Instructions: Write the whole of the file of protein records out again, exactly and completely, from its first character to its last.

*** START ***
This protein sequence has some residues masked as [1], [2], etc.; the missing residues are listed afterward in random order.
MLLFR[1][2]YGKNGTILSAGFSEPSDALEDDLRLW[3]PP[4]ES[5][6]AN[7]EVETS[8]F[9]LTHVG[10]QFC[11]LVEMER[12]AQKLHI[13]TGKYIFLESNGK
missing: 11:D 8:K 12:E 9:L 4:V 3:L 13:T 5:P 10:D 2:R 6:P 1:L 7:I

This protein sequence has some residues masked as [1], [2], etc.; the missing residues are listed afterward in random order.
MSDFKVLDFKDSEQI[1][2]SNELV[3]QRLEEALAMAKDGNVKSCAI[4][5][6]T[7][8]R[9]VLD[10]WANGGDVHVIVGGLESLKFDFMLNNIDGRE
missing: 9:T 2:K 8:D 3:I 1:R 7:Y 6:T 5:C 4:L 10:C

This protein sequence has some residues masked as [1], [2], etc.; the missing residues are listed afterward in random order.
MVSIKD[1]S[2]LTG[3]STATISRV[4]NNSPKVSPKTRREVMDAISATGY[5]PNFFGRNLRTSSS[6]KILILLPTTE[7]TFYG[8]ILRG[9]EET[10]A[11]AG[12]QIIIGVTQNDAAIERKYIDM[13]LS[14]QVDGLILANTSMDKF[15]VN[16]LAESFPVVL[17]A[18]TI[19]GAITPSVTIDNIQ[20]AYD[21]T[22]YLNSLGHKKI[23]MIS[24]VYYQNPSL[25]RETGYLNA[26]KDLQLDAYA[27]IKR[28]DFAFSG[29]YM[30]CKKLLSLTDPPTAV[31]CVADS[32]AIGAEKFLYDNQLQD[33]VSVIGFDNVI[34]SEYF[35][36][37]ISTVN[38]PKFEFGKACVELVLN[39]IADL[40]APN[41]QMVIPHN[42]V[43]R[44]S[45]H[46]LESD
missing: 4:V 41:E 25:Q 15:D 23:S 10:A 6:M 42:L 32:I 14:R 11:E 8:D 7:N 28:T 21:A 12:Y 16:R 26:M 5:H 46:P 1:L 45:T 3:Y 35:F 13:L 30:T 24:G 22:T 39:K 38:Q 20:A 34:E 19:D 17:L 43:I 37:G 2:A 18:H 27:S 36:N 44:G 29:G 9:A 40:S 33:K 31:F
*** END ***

This protein sequence has some residues masked as [1], [2], etc.; the missing residues are listed afterward in random order.
MLLFR[1][2]YGKNGTILSAGFSEPSDALEDDLRLW[3]PP[4]ES[5][6]AN[7]EVETS[8]F[9]LTHVG[10]QFC[11]LVEMER[12]AQKLHI[13]TGKYIFLESNGK
missing: 11:D 8:K 12:E 9:L 4:V 3:L 13:T 5:P 10:D 2:R 6:P 1:L 7:I

This protein sequence has some residues masked as [1], [2], etc.; the missing residues are listed afterward in random order.
MSDFKVLDFKDSEQI[1][2]SNELV[3]QRLEEALAMAKDGNVKSCAI[4][5][6]T[7][8]R[9]VLD[10]WANGGDVHVIVGGLESLKFDFMLNNIDGRE
missing: 9:T 2:K 8:D 3:I 1:R 7:Y 6:T 5:C 4:L 10:C

This protein sequence has some residues masked as [1], [2], etc.; the missing residues are listed afterward in random order.
MVSIKD[1]S[2]LTG[3]STATISRV[4]NNSPKVSPKTRREVMDAISATGY[5]PNFFGRNLRTSSS[6]KILILLPTTE[7]TFYG[8]ILRG[9]EET[10]A[11]AG[12]QIIIGVTQNDAAIERKYIDM[13]LS[14]QVDGLILANTSMDKF[15]VN[16]LAESFPVVL[17]A[18]TI[19]GAITPSVTIDNIQ[20]AYD[21]T[22]YLNSLGHKKI[23]MIS[24]VYYQNPSL[25]RETGYLNA[26]KDLQLDAYA[27]IKR[28]DFAFSG[29]YM[30]CKKLLSLTDPPTAV[31]CVADS[32]AIGAEKFLYDNQLQD[33]VSVIGFDNVI[34]SEYF[35][36][37]ISTVN[38]PKFEFGKACVELVLN[39]IADL[40]APN[41]QMVIPHN[42]V[43]R[44]S[45]H[46]LESD
missing: 4:V 41:E 25:Q 15:D 23:S 10:A 6:M 42:L 32:I 14:R 11:E 8:D 7:N 28:T 21:A 12:Y 16:R 26:M 5:H 46:P 1:L 45:T 3:Y 35:F 13:L 30:T 24:G 22:T 39:K 38:Q 20:A 34:E 19:D 17:L 43:I 37:G 2:A 18:H 27:S 36:N 44:G 29:G 9:A 40:S 33:K 31:F